Great Hypostyle Hall

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Entrance to the Hypostyle Hall
Egypt. Karnak. Great Hall., n.d., This slide colored by Joseph Hawkes. Brooklyn Museum Archives
Egypt - Karnak. Capitals in the Great Hall., n.d., This slide colored by Joseph Hawkes. Brooklyn Museum Archives

The Great Hypostyle Hall of Karnak, located within the Karnak temple complex, in the Precinct of Amon-Re, is one of the most visited monuments of Ancient Egypt. It was built around the 19th Egyptian Dynasty (ca. 1290-1224 BCE).[1] The design was initially instituted by Hatshepsut, at the North-west chapel to Amun in the upper terrace of Deir el-Bahri. The name refers to hypostyle architectural pattern.

The hall covers an area of 50,000 sq ft (5,000 m2). The roof, now fallen, was supported by 134 columns in 16 rows; the 2 middle rows are higher than the others (being 33 feet (10 m) in circumference and 80 feet (24 m) high).

The hall was not begun by Horemheb, or Amenhotep III as earlier scholars had thought but was built entirely by Seti I who inscribed the northern wing of the hall with inscriptions.[citation needed] Decoration of the southern wing was completed by Ramesses II. A series of later pharaohs added inscriptions to the walls and the columns in places their predecessors had left blank, including Ramesses III, Ramesses IV and Ramesses VI. The north side of the hall is decorated in raised relief, and was mainly Seti I's work. The southern side of the hall was completed by Ramesses II, in sunk relief although he used raised relief at the very beginning of his reign before changing to the sunk relief style and re-editing his own raised reliefs there. Ramesses II also usurped decoration of his father along the main north-south and east-west processional ways of the hall, giving the casual observer the idea that he was responsible for the building. Most of Seti I's reliefs in the northern part of the hall were respected however.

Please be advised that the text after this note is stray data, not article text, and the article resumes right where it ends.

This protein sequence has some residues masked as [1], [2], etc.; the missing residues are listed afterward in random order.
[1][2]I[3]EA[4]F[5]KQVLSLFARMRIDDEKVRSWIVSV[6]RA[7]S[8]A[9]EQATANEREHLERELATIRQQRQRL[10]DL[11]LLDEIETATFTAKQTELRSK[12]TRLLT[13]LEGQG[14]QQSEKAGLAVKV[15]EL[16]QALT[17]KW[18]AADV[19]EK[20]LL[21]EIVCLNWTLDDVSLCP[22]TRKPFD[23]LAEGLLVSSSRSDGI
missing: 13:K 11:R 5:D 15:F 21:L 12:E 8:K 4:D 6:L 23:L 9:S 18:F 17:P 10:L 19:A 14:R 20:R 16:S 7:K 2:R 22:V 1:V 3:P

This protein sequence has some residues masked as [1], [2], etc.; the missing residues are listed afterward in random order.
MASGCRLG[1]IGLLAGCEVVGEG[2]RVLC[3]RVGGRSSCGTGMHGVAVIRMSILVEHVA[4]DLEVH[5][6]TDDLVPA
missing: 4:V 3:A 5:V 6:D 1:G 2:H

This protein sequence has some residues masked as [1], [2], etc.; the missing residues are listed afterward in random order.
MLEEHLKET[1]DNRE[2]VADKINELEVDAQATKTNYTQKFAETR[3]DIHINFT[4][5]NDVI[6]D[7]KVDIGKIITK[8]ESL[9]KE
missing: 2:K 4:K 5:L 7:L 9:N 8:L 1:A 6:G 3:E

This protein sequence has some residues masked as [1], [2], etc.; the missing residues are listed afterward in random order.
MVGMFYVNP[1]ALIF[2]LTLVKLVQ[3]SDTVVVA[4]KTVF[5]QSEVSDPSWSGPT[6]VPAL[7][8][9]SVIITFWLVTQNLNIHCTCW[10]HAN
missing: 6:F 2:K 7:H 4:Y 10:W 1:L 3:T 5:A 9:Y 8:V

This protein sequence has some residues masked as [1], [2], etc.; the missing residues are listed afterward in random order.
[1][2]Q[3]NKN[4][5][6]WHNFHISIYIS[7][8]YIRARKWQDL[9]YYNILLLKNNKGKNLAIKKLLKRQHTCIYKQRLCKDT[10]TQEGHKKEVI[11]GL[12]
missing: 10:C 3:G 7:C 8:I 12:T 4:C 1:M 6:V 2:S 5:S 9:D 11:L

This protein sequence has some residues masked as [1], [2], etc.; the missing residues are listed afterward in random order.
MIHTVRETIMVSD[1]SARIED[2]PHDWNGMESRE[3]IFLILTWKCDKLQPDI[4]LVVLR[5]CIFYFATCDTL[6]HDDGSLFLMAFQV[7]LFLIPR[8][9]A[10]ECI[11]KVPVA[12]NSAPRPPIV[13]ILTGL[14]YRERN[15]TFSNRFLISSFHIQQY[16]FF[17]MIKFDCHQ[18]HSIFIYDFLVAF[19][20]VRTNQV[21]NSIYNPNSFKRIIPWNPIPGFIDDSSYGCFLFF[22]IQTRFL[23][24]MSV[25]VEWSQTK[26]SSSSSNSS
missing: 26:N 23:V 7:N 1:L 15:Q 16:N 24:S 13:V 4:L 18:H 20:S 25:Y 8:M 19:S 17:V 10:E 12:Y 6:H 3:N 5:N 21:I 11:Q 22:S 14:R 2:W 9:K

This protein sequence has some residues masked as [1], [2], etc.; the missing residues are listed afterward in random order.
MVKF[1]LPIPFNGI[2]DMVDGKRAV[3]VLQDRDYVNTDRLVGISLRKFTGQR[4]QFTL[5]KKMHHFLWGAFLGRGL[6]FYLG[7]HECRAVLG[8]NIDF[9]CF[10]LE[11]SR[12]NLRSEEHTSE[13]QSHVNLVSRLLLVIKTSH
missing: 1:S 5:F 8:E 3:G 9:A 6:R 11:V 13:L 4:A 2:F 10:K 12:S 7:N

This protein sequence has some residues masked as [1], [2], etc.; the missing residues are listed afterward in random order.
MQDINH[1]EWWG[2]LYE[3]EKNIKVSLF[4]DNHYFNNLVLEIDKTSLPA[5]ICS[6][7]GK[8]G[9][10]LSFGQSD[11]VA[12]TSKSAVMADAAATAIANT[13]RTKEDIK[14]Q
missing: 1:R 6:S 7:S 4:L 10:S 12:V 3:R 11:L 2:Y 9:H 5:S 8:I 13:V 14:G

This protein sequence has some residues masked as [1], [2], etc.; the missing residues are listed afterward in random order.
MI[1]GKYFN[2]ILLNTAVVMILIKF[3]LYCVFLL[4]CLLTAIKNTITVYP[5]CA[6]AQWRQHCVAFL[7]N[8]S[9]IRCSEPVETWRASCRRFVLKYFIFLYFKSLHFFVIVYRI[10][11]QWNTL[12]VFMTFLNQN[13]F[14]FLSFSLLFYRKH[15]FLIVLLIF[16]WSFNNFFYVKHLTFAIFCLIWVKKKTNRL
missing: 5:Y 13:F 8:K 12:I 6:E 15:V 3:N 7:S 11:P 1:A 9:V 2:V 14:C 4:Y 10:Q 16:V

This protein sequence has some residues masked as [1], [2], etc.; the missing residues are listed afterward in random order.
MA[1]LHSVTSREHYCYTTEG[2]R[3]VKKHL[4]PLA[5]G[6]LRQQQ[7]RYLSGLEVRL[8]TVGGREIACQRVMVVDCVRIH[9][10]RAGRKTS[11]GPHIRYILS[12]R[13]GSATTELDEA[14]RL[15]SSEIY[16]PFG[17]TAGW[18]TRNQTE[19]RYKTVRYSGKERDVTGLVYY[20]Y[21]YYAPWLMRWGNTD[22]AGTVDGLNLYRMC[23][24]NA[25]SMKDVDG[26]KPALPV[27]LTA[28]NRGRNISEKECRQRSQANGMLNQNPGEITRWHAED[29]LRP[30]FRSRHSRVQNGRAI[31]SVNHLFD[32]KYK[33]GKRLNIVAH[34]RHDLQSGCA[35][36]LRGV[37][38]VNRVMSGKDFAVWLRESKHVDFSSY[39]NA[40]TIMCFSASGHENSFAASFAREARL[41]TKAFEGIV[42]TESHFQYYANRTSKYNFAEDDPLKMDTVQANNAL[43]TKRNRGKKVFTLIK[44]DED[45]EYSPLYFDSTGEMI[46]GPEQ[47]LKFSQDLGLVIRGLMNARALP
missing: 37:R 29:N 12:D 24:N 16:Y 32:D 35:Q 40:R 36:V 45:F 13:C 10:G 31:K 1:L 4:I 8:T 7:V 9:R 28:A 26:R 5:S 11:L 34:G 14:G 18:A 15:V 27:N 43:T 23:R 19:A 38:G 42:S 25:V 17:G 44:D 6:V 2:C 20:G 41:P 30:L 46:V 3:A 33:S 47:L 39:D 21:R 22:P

The outer walls depict scenes of battle, Seti I on the north and Ramesses II on the south. Although these reliefs had religious and ideological functions, they are important records of the wars of these kings. On another wall adjoining the south wall of the Hall is a record of Ramesses II's peace treaty with the Hittites that he signed in Year 21 of his reign.

In 1899, 11 of the massive columns of the Great Hypostyle Hall had collapsed in a chain reaction, because their foundations were undermined by ground water. Georges Legrain, who was then the chief archaeologist in the area, supervised the rebuilding that was completed in May 1902. Later, similar work had to continue in order to strengthen the rest of the columns of the Temple.

References[edit]

  1. ^ Kleiner, Fred S. Gardner's Art Through the Ages. 14th. Boston: Wadsworth, 73. Print.

Coordinates: 25°43′07″N 32°39′28″E / 25.7186°N 32.6579°E / 25.7186; 32.6579